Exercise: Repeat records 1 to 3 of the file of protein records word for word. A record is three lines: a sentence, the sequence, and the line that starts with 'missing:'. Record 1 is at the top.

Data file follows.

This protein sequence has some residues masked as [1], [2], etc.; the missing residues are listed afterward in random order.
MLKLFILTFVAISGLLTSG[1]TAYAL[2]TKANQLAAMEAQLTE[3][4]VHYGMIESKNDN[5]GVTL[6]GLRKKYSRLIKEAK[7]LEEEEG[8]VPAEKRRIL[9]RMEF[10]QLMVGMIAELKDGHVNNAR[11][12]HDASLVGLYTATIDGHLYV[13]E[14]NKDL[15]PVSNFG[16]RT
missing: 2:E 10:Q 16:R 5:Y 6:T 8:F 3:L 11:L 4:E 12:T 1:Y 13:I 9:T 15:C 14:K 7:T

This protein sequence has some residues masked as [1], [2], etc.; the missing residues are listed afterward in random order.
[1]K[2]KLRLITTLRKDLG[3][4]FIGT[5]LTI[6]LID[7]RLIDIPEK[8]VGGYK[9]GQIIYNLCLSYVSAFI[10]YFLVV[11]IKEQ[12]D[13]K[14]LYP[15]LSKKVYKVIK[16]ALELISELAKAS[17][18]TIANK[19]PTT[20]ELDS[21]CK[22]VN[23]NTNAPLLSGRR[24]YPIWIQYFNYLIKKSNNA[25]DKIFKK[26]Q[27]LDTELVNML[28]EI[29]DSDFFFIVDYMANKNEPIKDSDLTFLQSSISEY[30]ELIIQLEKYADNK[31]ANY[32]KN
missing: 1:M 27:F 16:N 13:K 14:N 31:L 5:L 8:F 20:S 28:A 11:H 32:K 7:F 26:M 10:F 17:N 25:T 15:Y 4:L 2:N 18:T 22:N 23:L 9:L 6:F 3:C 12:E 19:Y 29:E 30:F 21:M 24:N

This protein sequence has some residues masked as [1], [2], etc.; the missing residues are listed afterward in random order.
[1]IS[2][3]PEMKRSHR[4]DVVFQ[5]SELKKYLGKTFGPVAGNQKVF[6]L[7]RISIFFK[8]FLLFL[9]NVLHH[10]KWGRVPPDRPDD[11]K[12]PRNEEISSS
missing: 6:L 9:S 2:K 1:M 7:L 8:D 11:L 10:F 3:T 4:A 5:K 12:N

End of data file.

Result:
This protein sequence has some residues masked as [1], [2], etc.; the missing residues are listed afterward in random order.
MLKLFILTFVAISGLLTSG[1]TAYAL[2]TKANQLAAMEAQLTE[3][4]VHYGMIESKNDN[5]GVTL[6]GLRKKYSRLIKEAK[7]LEEEEG[8]VPAEKRRIL[9]RMEF[10]QLMVGMIAELKDGHVNNAR[11][12]HDASLVGLYTATIDGHLYV[13]E[14]NKDL[15]PVSNFG[16]RT
missing: 2:E 10:Q 16:R 5:Y 6:T 8:F 3:L 11:L 4:E 12:T 1:Y 13:I 9:T 15:C 14:K 7:T

This protein sequence has some residues masked as [1], [2], etc.; the missing residues are listed afterward in random order.
[1]K[2]KLRLITTLRKDLG[3][4]FIGT[5]LTI[6]LID[7]RLIDIPEK[8]VGGYK[9]GQIIYNLCLSYVSAFI[10]YFLVV[11]IKEQ[12]D[13]K[14]LYP[15]LSKKVYKVIK[16]ALELISELAKAS[17][18]TIANK[19]PTT[20]ELDS[21]CK[22]VN[23]NTNAPLLSGRR[24]YPIWIQYFNYLIKKSNNA[25]DKIFKK[26]Q[27]LDTELVNML[28]EI[29]DSDFFFIVDYMANKNEPIKDSDLTFLQSSISEY[30]ELIIQLEKYADNK[31]ANY[32]KN
missing: 1:M 27:F 16:N 13:K 14:N 31:L 5:L 8:F 20:S 28:A 11:H 32:K 7:F 26:M 10:F 17:N 25:T 15:Y 4:L 2:N 18:T 22:N 23:L 9:L 6:F 3:C 12:E 19:Y 29:E 30:F 21:M 24:N

This protein sequence has some residues masked as [1], [2], etc.; the missing residues are listed afterward in random order.
[1]IS[2][3]PEMKRSHR[4]DVVFQ[5]SELKKYLGKTFGPVAGNQKVF[6]L[7]RISIFFK[8]FLLFL[9]NVLHH[10]KWGRVPPDRPDD[11]K[12]PRNEEISSS
missing: 6:L 9:S 2:K 1:M 7:L 8:D 11:L 10:F 3:T 4:A 5:K 12:N